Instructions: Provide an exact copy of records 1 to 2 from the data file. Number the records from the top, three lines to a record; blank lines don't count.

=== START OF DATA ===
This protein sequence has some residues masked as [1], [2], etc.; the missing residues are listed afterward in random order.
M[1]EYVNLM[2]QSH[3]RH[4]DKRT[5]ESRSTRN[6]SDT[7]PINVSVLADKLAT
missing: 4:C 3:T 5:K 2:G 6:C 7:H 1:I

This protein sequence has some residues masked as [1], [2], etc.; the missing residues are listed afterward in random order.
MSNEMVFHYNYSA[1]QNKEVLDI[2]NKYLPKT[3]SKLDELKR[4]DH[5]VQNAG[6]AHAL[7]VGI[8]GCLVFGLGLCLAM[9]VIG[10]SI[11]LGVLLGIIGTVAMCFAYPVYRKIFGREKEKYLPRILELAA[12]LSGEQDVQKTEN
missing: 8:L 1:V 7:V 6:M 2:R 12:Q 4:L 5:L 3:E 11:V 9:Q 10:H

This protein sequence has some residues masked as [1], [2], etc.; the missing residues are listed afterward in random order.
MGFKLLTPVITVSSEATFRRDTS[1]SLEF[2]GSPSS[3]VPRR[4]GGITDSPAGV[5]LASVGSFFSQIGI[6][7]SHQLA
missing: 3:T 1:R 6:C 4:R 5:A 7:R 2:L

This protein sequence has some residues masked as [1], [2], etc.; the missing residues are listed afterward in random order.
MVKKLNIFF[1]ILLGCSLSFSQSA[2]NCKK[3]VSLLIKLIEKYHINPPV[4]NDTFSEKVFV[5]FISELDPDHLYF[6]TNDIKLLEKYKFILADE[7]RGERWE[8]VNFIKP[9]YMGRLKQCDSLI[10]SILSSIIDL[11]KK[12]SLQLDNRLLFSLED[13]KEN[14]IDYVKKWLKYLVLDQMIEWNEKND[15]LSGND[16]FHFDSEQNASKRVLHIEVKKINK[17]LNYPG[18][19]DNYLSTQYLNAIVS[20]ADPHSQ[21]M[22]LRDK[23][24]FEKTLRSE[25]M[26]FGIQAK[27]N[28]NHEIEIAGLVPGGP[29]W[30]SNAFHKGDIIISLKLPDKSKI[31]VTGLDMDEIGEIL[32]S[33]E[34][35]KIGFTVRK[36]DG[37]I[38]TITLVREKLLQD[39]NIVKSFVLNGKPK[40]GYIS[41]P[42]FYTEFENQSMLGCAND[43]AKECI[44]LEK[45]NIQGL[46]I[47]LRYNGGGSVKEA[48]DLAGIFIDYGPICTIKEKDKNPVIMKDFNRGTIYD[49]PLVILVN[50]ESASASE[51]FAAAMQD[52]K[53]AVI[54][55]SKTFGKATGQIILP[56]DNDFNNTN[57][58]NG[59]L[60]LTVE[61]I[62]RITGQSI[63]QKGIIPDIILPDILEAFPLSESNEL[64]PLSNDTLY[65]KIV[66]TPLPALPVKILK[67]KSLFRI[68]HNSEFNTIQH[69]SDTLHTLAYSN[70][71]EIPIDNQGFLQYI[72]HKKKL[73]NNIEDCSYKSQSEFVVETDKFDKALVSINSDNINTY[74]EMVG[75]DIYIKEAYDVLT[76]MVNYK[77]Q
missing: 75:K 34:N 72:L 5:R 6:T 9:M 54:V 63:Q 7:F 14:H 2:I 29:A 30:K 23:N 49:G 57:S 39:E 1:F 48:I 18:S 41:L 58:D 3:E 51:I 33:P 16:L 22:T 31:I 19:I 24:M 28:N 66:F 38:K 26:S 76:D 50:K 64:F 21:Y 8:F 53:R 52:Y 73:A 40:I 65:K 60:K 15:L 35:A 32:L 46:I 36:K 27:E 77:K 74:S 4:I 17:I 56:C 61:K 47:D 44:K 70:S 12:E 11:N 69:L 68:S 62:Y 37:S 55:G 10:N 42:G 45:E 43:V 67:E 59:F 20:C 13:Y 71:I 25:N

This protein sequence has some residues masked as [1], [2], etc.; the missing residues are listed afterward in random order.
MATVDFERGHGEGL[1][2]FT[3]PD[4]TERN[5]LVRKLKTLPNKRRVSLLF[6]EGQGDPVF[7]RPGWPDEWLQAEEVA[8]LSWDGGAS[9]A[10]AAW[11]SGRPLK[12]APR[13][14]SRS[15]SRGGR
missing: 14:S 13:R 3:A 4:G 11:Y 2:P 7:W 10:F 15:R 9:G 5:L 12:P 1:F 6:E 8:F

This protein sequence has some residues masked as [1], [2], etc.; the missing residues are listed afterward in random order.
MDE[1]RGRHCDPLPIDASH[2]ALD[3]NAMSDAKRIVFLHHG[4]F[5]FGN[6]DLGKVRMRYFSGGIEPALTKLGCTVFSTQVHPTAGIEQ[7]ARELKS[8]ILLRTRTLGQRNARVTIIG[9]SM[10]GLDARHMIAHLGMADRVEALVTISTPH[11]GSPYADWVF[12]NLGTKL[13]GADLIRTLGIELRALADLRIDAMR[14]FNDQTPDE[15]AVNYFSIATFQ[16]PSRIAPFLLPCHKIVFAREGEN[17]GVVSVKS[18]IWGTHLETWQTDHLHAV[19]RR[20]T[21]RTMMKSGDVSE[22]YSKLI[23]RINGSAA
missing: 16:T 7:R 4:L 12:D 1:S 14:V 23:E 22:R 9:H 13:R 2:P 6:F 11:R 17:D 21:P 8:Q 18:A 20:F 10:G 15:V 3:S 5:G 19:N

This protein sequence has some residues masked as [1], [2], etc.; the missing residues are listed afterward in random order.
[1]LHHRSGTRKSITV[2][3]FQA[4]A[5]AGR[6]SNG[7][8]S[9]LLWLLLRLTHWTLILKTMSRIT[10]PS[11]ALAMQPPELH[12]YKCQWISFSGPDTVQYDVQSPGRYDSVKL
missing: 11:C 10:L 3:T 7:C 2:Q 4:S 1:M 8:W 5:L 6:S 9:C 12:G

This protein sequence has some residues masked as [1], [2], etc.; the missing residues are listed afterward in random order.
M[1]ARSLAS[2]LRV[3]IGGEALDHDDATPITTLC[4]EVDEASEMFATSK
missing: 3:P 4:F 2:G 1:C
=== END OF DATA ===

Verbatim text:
This protein sequence has some residues masked as [1], [2], etc.; the missing residues are listed afterward in random order.
M[1]EYVNLM[2]QSH[3]RH[4]DKRT[5]ESRSTRN[6]SDT[7]PINVSVLADKLAT
missing: 4:C 3:T 5:K 2:G 6:C 7:H 1:I

This protein sequence has some residues masked as [1], [2], etc.; the missing residues are listed afterward in random order.
MSNEMVFHYNYSA[1]QNKEVLDI[2]NKYLPKT[3]SKLDELKR[4]DH[5]VQNAG[6]AHAL[7]VGI[8]GCLVFGLGLCLAM[9]VIG[10]SI[11]LGVLLGIIGTVAMCFAYPVYRKIFGREKEKYLPRILELAA[12]LSGEQDVQKTEN
missing: 8:L 1:V 7:V 6:M 2:R 12:Q 4:L 5:L 3:E 11:V 9:Q 10:H